Friday, May 01, 2015

It’s Child’s Play


“I think there are two types of artists,
those who like the process and those who like the result.
I am the former.”
Keiichi Tanaami

Embracing a wide variety of art forms from painting to sculpture, from drawing to collage, from animation to books and with substantial bodies of work in each, the Japanese pop artist, Keiichi Tanaami is prolific to say the least. As he told Gadabout’s Andrey Bold “I don’t play golf, so I don’t really have anything to do besides work. I let off steam by alternating between different projects. I'd work on animation, then, move on to painting once I get tired, and when I get tired of that switch to writing. I don’t really get stressed working because I don’t see it as work.”

It was in the late 1960’s, after seeing Andy Warhol’s work first, hand that Tanaami decided to embrace a variety of genres. As he says in his biography “Like Warhol, I decided then not to limit myself to any one medium, to just design or fine art, but to instead do what I wanted using a variety of methods."

At the same time Tanaami also discovered and was influenced by American counter culture. As he has said “I visited America in 1968, at a time when the country was full of turmoil—the assassinations, the protests. I saw underground comics then, like Robert Crumb. I also discovered pornographic newspapers.” A discovery which, in the early 1970’s, saw him produce a witty series of erotic paintings based upon American film stars that helped to cement the introduction of pop art in Japan.

But Tanaami’s introduction to things American stated a couple of decades earlier as he experienced the firebombing of Tokyo during the Second World War followed by a diet of American B-grade movies after its end. With the latter distorting reality for the teenager, for as he has said “when you are watching over 500 movies a year, the line between fiction and reality gets blurred, and you end up in a state of confusion where truth and falsehood are all mixed up, as though you are glimpsing out at reality from a loophole in the dream world.” To which he adds “I had the most fun making pictures from what I remembered of movies and scenes I had just watched.”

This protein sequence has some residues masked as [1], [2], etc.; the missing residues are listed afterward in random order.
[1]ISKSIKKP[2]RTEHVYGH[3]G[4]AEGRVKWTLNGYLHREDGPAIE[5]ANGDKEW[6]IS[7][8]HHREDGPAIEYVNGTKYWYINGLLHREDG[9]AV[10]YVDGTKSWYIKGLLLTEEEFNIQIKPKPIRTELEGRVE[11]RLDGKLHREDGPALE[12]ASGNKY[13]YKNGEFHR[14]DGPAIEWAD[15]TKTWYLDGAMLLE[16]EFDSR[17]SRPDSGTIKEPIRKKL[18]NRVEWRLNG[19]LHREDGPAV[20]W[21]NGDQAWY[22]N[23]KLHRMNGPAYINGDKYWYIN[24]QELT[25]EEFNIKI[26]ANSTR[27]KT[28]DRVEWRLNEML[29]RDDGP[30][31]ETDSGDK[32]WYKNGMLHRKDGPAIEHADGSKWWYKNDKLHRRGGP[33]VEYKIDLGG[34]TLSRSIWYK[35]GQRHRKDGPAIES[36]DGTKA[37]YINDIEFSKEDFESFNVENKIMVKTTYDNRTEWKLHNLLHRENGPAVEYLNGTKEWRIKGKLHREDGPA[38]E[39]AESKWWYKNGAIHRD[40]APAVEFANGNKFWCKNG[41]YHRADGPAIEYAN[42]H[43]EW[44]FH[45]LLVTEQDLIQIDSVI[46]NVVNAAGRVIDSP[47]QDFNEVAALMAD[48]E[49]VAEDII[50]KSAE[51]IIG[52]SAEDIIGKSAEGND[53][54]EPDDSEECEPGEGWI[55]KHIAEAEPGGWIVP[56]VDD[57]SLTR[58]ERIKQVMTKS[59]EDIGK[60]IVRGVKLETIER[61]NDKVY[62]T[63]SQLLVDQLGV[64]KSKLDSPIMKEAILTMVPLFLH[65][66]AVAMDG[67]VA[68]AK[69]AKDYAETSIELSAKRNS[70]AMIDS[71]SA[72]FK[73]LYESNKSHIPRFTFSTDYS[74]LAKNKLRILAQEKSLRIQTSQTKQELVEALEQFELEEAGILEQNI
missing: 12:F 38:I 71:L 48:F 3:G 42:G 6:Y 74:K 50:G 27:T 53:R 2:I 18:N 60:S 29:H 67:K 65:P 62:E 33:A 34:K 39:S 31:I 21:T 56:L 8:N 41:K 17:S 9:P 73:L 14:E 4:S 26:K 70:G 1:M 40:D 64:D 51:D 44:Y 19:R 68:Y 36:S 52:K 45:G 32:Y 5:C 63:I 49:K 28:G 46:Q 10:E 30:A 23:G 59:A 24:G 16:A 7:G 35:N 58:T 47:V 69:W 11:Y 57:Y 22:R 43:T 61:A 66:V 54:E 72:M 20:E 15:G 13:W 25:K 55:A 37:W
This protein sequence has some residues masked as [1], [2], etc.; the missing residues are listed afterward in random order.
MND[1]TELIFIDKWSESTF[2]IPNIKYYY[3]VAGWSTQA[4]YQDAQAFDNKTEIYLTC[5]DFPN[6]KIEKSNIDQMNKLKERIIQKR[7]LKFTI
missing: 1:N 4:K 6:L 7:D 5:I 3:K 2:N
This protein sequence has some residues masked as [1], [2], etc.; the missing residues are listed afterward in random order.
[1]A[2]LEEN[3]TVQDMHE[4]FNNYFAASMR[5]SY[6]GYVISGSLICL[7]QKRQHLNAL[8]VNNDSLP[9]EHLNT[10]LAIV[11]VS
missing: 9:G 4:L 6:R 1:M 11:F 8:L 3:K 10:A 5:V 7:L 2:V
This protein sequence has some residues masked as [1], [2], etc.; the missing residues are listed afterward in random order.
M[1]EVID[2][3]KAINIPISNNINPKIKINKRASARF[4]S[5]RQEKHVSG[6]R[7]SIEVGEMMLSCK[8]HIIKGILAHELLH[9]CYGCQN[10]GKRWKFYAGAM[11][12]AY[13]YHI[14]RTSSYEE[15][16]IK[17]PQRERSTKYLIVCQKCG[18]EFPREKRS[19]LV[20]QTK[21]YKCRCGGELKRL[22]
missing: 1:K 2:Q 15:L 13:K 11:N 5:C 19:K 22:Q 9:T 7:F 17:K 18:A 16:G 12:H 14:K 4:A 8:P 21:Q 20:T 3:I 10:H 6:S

A brush with death in his mid 40’s from an attack of pleurisy that saw Tanaami hospitalized for four months and experiencing nightly hallucinations caused by the drugs he was taking awakened his appreciation for the fragility of life causing a burst of creativity. As he has said “I found a connection between being conscious of death so close to myself and to being alive, and that became the powerful energy that supported my creativity."

With his personal dreams, memories and hallucinations mixed up with Eastern and Western influences Tanaami’s works depict a journey that revels in its production. As he says “The only thing I am certain of is the impact of my childhood experiences. The subjects that are of interest to me – that indescribable sense of touch when layering coats of paints, the process of incorporating inspiration from movies into a painting – are the same for me to this day. My approach to painting hasn't changed at all since my childhood days.”


His current exhibition Keiichi Tanaami Collages is on show at Chicago’s Corbett vs. Dempsey until the 6th of June.


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